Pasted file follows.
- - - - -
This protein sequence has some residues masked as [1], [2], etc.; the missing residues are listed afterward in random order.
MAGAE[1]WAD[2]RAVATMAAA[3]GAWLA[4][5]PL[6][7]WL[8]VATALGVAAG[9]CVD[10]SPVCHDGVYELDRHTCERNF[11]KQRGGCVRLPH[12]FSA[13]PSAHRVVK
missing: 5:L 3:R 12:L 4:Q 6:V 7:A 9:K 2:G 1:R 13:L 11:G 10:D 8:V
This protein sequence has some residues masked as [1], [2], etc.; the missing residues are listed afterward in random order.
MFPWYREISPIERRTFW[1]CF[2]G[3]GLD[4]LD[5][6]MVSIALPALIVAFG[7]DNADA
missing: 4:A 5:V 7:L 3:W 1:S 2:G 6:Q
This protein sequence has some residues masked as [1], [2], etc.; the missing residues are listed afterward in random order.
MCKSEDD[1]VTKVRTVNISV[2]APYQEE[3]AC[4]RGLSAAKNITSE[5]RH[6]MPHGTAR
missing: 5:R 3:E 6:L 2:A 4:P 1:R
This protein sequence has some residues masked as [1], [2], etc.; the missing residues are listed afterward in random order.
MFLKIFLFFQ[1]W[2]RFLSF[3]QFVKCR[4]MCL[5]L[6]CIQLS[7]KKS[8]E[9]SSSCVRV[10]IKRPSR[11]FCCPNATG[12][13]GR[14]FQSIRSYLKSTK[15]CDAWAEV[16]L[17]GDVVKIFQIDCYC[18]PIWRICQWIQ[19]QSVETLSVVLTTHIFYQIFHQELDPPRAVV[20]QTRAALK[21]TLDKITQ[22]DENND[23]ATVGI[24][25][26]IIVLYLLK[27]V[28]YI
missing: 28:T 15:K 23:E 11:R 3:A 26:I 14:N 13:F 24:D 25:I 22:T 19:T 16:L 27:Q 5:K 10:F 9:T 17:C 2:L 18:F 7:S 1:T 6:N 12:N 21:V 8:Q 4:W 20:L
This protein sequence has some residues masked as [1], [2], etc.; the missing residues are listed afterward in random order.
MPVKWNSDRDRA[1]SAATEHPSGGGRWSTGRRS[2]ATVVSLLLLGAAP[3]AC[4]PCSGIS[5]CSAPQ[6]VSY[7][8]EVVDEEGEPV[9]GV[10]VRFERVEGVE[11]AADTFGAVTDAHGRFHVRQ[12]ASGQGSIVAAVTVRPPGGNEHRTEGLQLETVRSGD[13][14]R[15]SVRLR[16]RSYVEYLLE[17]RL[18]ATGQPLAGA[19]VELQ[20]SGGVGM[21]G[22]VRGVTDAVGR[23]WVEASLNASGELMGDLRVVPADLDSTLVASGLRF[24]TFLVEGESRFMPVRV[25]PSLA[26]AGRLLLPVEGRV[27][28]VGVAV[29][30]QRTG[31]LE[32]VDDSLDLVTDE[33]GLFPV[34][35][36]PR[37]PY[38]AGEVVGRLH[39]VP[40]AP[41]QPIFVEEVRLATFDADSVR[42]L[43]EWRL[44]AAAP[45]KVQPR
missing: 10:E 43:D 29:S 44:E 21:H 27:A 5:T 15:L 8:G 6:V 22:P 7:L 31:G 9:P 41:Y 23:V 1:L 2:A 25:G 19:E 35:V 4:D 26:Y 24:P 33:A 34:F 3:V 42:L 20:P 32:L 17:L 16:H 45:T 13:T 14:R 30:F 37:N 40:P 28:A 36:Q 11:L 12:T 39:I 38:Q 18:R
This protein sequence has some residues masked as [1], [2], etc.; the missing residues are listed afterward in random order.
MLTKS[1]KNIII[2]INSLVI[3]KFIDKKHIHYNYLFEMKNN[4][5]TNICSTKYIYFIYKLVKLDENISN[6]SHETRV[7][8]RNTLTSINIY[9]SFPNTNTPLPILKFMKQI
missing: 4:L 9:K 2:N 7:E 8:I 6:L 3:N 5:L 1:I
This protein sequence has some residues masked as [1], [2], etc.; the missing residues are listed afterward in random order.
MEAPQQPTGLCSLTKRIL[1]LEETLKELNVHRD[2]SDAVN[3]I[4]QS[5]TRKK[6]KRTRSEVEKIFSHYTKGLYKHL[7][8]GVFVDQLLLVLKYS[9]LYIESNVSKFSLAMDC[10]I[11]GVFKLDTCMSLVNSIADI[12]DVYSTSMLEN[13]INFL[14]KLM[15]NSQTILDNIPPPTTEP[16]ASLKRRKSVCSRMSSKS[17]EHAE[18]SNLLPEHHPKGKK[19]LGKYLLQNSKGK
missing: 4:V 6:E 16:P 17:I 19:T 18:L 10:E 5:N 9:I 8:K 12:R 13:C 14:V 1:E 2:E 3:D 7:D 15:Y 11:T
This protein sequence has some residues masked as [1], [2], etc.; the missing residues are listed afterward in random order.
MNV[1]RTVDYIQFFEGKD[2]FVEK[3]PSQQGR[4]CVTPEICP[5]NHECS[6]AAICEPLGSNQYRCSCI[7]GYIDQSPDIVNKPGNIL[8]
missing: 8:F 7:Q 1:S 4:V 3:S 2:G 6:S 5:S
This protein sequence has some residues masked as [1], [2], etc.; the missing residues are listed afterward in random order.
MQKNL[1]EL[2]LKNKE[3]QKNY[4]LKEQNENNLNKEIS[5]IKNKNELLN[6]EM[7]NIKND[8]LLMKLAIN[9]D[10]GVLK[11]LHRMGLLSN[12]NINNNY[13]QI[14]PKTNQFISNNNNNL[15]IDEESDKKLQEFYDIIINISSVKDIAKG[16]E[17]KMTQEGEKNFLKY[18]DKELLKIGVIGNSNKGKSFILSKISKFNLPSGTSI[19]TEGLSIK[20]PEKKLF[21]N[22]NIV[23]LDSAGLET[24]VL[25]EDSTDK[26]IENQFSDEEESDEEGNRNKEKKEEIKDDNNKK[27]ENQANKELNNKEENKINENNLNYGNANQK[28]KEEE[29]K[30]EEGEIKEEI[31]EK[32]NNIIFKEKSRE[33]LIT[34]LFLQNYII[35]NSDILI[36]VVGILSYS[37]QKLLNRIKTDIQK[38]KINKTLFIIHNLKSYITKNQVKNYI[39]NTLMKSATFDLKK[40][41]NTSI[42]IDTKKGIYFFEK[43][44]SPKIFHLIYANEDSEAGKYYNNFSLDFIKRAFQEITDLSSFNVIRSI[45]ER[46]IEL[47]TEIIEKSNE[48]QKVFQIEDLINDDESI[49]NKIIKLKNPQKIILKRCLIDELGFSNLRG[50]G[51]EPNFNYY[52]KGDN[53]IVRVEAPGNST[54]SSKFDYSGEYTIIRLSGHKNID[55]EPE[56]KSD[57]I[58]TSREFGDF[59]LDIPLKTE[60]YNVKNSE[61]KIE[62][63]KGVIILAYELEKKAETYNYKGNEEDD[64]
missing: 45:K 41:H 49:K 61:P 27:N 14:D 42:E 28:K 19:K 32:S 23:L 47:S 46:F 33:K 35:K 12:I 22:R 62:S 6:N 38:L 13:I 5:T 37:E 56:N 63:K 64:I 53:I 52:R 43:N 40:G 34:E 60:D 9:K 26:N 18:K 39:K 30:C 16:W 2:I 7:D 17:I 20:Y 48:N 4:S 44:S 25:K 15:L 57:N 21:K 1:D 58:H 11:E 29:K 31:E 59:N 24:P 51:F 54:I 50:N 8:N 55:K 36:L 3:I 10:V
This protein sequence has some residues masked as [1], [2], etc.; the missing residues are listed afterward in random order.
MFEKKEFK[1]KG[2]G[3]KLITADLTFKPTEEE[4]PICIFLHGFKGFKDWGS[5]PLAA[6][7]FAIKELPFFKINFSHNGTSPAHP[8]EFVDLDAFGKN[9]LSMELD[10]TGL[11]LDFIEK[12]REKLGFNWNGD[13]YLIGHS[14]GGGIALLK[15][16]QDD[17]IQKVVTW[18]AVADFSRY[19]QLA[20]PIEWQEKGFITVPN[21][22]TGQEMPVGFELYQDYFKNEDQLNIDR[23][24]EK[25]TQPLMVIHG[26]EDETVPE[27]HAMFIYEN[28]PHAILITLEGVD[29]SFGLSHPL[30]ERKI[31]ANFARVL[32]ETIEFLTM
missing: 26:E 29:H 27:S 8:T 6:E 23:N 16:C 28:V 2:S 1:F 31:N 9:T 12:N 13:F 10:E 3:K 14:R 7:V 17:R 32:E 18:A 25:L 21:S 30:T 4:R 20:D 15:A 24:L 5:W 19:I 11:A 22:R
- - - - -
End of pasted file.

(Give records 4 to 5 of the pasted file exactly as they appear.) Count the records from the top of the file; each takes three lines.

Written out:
This protein sequence has some residues masked as [1], [2], etc.; the missing residues are listed afterward in random order.
MFLKIFLFFQ[1]W[2]RFLSF[3]QFVKCR[4]MCL[5]L[6]CIQLS[7]KKS[8]E[9]SSSCVRV[10]IKRPSR[11]FCCPNATG[12][13]GR[14]FQSIRSYLKSTK[15]CDAWAEV[16]L[17]GDVVKIFQIDCYC[18]PIWRICQWIQ[19]QSVETLSVVLTTHIFYQIFHQELDPPRAVV[20]QTRAALK[21]TLDKITQ[22]DENND[23]ATVGI[24][25][26]IIVLYLLK[27]V[28]YI
missing: 28:T 15:K 23:E 11:R 3:A 26:I 14:N 13:F 24:D 25:I 22:T 19:T 16:L 27:Q 5:K 10:F 9:T 17:C 2:L 18:F 7:S 1:T 6:N 12:N 21:V 8:Q 4:W 20:L
This protein sequence has some residues masked as [1], [2], etc.; the missing residues are listed afterward in random order.
MPVKWNSDRDRA[1]SAATEHPSGGGRWSTGRRS[2]ATVVSLLLLGAAP[3]AC[4]PCSGIS[5]CSAPQ[6]VSY[7][8]EVVDEEGEPV[9]GV[10]VRFERVEGVE[11]AADTFGAVTDAHGRFHVRQ[12]ASGQGSIVAAVTVRPPGGNEHRTEGLQLETVRSGD[13][14]R[15]SVRLR[16]RSYVEYLLE[17]RL[18]ATGQPLAGA[19]VELQ[20]SGGVGM[21]G[22]VRGVTDAVGR[23]WVEASLNASGELMGDLRVVPADLDSTLVASGLRF[24]TFLVEGESRFMPVRV[25]PSLA[26]AGRLLLPVEGRV[27][28]VGVAV[29][30]QRTG[31]LE[32]VDDSLDLVTDE[33]GLFPV[34][35][36]PR[37]PY[38]AGEVVGRLH[39]VP[40]AP[41]QPIFVEEVRLATFDADSVR[42]L[43]EWRL[44]AAAP[45]KVQPR
missing: 10:E 43:D 29:S 44:E 21:H 27:A 5:T 15:L 8:G 6:V 22:P 7:L 31:G 9:P 41:Y 23:V 1:L 2:A 25:G 19:E 35:V 4:D 26:Y 24:P 33:A 34:F 3:V 42:L 20:P 32:L 17:L 16:H 45:T 13:T 14:R 30:F 37:N 40:P 28:A 36:Q 11:L 12:T 39:I 38:Q 18:R